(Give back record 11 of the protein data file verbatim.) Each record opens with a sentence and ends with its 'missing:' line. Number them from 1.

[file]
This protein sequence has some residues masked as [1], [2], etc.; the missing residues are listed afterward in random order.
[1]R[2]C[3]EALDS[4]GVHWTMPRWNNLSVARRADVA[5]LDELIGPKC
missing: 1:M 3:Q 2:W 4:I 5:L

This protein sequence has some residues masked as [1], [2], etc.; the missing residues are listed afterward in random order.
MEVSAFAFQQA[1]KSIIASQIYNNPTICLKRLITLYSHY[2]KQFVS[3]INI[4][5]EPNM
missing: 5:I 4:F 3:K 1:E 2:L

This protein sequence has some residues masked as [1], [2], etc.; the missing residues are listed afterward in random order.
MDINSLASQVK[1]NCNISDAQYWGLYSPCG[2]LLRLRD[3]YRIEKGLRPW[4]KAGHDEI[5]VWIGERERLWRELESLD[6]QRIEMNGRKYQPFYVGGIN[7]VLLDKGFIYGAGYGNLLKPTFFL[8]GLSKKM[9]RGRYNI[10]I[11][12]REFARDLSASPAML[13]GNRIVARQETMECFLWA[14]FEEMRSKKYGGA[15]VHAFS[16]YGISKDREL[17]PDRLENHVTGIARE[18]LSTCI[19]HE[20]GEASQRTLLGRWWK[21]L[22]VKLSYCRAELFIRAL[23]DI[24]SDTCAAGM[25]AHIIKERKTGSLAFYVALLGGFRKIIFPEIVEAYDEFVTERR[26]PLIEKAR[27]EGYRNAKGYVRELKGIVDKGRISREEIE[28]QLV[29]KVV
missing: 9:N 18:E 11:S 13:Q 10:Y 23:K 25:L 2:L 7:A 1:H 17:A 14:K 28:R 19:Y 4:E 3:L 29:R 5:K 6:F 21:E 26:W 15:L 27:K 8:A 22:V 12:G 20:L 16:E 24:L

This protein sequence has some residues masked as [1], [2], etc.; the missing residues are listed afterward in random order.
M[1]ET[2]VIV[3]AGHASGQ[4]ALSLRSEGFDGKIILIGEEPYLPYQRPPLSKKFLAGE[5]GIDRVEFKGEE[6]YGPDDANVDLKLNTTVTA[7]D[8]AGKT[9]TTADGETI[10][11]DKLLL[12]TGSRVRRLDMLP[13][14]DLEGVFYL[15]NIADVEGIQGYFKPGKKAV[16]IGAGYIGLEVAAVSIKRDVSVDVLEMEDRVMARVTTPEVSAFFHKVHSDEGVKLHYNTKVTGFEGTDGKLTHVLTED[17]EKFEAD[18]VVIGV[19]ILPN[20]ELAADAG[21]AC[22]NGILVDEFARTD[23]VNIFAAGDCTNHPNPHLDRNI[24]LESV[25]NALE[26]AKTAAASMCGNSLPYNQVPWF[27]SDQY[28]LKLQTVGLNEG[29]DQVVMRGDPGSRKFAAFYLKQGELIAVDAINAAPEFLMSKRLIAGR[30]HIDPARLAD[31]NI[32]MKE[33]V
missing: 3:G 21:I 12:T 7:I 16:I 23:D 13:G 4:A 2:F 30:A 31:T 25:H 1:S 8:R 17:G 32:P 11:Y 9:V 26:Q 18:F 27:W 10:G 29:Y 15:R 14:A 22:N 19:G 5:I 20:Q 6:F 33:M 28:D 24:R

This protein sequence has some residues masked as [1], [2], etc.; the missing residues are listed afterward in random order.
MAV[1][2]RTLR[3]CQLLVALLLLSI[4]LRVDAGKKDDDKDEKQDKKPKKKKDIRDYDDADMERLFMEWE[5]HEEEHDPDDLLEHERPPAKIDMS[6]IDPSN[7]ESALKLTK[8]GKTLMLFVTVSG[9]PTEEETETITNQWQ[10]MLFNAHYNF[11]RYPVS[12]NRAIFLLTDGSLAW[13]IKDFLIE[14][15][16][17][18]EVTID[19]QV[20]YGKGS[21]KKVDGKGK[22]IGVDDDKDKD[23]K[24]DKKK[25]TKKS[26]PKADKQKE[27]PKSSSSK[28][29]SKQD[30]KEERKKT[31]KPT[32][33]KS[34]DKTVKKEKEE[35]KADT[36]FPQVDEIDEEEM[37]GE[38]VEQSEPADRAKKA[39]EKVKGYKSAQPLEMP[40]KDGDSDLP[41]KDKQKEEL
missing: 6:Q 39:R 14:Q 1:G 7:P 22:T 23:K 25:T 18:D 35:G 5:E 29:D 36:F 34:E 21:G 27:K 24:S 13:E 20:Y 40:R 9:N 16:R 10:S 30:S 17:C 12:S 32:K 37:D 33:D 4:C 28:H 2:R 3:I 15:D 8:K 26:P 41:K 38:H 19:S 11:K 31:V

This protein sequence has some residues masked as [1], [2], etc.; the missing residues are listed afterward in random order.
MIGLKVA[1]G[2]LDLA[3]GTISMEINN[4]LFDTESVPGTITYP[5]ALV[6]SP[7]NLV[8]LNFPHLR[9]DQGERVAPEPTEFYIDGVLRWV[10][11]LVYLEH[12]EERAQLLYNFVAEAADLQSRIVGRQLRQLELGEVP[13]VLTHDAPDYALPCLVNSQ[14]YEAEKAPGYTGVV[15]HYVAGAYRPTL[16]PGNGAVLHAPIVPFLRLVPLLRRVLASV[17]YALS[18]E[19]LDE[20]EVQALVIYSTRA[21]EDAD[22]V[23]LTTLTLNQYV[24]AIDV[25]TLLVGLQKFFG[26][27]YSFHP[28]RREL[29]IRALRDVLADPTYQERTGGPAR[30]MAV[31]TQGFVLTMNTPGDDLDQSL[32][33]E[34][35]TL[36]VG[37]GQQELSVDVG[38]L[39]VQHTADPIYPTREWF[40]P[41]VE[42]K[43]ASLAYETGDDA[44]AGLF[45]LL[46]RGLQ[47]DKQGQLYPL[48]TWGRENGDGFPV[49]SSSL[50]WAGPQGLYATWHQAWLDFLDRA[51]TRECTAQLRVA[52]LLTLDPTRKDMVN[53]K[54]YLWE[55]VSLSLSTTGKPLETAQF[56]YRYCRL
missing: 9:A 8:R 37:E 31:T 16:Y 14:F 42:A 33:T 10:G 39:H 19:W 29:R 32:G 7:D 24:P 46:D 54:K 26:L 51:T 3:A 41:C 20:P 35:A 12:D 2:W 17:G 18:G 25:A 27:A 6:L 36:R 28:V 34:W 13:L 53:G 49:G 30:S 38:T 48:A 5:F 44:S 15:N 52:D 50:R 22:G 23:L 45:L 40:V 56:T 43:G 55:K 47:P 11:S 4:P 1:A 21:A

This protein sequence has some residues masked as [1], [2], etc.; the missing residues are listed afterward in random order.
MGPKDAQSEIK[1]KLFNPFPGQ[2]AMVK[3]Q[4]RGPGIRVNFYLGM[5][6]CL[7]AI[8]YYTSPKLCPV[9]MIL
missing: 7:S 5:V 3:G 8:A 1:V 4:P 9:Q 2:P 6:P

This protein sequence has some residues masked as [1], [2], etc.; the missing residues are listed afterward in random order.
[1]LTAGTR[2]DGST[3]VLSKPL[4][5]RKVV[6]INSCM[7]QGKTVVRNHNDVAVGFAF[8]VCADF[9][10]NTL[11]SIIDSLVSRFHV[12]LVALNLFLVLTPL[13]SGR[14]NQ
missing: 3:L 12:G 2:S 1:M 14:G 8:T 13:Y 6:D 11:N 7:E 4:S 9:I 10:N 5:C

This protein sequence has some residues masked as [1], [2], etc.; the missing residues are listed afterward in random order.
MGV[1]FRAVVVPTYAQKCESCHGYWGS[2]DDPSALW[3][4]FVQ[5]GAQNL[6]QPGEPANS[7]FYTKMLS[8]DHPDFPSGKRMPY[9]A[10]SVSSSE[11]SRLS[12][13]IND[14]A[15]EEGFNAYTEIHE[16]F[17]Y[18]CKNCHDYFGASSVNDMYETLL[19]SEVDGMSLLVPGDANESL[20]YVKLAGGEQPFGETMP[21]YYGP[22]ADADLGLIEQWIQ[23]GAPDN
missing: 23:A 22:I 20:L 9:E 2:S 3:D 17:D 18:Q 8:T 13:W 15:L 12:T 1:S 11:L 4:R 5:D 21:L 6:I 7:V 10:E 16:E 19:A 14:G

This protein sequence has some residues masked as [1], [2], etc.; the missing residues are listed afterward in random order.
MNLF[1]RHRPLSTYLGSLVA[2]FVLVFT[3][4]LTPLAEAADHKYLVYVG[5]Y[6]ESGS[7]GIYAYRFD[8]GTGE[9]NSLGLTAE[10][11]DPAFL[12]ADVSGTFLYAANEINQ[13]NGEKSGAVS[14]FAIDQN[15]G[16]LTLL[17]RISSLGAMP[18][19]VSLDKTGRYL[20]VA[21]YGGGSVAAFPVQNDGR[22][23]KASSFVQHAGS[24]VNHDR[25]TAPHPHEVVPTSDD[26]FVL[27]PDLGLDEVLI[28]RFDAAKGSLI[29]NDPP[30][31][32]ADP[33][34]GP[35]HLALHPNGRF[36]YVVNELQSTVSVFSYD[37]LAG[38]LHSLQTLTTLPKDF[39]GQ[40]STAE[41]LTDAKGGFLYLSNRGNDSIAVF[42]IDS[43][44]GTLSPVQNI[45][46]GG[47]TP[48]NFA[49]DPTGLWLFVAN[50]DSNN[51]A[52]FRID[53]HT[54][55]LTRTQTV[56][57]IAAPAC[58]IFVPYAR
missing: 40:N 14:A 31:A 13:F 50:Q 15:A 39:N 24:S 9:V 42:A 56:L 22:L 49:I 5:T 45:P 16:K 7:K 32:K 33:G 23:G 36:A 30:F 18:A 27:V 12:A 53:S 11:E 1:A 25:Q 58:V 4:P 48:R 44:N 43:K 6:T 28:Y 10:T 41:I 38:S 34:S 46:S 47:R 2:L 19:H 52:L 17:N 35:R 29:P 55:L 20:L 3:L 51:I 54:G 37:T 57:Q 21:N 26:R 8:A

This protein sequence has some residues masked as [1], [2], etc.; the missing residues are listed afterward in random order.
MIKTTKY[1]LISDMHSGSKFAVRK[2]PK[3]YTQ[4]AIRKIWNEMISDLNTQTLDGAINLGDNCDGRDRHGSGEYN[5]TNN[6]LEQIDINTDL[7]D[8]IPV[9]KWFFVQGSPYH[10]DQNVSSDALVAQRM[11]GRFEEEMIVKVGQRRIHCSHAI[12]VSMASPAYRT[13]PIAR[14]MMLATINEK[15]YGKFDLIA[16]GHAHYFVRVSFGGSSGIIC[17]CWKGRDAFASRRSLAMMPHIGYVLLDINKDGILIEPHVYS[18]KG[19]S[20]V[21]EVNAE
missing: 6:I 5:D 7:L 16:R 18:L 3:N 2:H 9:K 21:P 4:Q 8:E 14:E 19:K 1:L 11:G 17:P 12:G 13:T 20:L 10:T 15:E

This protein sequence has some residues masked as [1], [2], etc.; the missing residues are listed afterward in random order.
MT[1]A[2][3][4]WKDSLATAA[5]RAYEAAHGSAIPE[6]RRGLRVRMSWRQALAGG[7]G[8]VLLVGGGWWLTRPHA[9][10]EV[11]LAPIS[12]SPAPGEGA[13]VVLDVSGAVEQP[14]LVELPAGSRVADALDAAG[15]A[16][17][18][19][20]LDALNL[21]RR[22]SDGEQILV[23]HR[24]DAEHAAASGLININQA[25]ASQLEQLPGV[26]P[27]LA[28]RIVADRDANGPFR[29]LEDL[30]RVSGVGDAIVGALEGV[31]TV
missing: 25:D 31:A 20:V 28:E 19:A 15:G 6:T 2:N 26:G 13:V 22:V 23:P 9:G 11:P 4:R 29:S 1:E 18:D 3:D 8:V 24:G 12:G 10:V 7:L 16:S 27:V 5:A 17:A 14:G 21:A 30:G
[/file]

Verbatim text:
This protein sequence has some residues masked as [1], [2], etc.; the missing residues are listed afterward in random order.
MIKTTKY[1]LISDMHSGSKFAVRK[2]PK[3]YTQ[4]AIRKIWNEMISDLNTQTLDGAINLGDNCDGRDRHGSGEYN[5]TNN[6]LEQIDINTDL[7]D[8]IPV[9]KWFFVQGSPYH[10]DQNVSSDALVAQRM[11]GRFEEEMIVKVGQRRIHCSHAI[12]VSMASPAYRT[13]PIAR[14]MMLATINEK[15]YGKFDLIA[16]GHAHYFVRVSFGGSSGIIC[17]CWKGRDAFASRRSLAMMPHIGYVLLDINKDGILIEPHVYS[18]KG[19]S[20]V[21]EVNAE
missing: 6:I 5:D 7:L 16:R 18:L 3:N 2:H 9:K 21:P 4:Q 8:E 14:E 19:K 1:L 11:G 17:P 12:G 13:T 20:L 10:T 15:E